sell financial assets to re-invest the cash in financial assets with a higher return.

The remuneration of the managers responsible for the portfolio is based on the overall return generated by

the portfolio.

Analysis

The objective of the business model is achieved by both collecting contractual cash flows and selling

financial assets. D Co decides on an ongoing basis whether collecting contractual cash flows or selling

financial assets will maximise the return on the portfolio until the need arises for the invested cash.



Question



Business model objective



E Co expects to pay a cash outflow in ten years to fund capital expenditure and invests excess cash in

short-term financial assets. When the investments mature, E Co reinvests the cash in new short-term

financial assets. E Co maintains this strategy until the funds are needed, at which time E Co uses the

proceeds from the maturing financial assets to fund the capital expenditure. Only sales that are

insignificant in value occur before maturity (unless there is an increase in credit risk).

Required

How is the business model of E Co achieved under IFRS 9?



Answer

The objective of E Co’s business model is to hold financial assets to collect contractual cash flows. Selling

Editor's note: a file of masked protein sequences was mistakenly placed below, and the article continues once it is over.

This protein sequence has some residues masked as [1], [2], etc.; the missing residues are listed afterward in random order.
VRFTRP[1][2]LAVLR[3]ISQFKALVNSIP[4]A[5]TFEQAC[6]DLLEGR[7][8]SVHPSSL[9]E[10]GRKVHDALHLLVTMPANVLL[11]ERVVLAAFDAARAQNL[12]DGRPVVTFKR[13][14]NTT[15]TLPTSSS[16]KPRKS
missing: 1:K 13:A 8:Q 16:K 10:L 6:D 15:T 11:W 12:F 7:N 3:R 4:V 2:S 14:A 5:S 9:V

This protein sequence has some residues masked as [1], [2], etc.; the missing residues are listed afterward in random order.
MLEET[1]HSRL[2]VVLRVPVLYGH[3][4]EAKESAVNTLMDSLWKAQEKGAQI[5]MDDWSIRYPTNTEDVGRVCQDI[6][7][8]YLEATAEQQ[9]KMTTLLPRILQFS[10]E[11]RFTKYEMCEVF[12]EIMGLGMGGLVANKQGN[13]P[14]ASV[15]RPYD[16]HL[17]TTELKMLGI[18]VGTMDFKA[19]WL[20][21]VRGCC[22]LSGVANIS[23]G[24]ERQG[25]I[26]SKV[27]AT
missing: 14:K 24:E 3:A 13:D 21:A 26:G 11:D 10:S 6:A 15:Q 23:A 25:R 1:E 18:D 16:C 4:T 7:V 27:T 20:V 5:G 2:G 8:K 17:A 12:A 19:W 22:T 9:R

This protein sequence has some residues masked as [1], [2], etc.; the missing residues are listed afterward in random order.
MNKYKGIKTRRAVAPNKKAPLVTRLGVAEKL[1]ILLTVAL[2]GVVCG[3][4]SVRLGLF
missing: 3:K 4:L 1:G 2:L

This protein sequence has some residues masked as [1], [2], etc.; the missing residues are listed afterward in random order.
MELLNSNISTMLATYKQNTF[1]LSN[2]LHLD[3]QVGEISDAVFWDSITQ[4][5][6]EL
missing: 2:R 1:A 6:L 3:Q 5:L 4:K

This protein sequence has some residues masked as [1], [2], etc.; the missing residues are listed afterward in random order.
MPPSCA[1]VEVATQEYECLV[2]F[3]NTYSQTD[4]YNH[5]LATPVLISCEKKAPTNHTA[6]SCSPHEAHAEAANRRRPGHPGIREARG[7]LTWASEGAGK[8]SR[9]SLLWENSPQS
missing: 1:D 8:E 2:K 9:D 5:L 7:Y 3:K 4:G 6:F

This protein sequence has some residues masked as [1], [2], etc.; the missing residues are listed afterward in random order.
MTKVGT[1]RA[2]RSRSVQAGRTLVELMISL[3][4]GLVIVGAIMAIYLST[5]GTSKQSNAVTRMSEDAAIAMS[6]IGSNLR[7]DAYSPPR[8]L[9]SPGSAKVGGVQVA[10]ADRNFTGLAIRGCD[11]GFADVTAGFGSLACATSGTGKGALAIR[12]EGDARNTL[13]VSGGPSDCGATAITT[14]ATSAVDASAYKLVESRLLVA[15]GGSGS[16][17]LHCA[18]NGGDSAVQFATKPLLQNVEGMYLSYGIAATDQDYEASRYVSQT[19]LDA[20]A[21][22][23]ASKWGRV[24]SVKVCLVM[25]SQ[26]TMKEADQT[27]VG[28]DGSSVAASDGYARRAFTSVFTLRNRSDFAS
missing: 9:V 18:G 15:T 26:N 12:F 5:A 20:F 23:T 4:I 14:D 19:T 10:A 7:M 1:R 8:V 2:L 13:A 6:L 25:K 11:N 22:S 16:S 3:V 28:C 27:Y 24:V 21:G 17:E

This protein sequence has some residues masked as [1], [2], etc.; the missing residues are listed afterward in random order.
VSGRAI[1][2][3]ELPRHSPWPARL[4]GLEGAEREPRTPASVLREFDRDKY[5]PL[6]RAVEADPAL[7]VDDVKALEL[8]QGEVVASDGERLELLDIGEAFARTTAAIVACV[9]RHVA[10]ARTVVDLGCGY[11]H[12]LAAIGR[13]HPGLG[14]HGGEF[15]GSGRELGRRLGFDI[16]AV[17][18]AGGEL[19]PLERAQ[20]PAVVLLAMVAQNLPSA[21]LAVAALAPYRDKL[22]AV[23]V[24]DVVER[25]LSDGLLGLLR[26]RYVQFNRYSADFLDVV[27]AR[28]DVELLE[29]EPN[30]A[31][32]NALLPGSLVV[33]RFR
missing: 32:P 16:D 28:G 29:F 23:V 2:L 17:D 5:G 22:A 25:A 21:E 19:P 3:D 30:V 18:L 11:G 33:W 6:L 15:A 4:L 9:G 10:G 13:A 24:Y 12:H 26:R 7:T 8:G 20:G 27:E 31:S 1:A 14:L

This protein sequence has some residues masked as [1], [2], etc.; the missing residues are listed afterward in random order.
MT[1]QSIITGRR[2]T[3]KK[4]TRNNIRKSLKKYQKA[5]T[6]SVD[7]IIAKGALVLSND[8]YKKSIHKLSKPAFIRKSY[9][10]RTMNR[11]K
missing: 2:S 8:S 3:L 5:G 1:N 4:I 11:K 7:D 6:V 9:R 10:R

financial assets is only incidental to E Co’s business model.



Part B Accounting standards  7: Financial instruments



199



Example 5

F Bank holds financial assets to meet its everyday liquidity needs. The bank actively manages the return on

the portfolio in order to minimise the costs of managing those liquidity needs. That return consists of

collecting contractual payments as well as gains and losses from the sale of financial assets.

To this end, F Bank holds financial assets to collect contractual cash flows and sells financial assets to

reinvest in higher yielding financial assets or to better match the duration of its liabilities. In the past, this

strategy has resulted in frequent sales activity and such sales have been significant in value. This activity

is expected to continue in the future

.Analysis

The objective of the business model is to maximise the return on the portfolio to meet everyday liquidity

needs and F Bank achieves that objective by both collecting contractual cash flows and selling financial

assets. In other words, both collecting contractual cash flows and selling financial assets are integral

to achieving the business model’s objective.



3.8 Classification of financial liabilities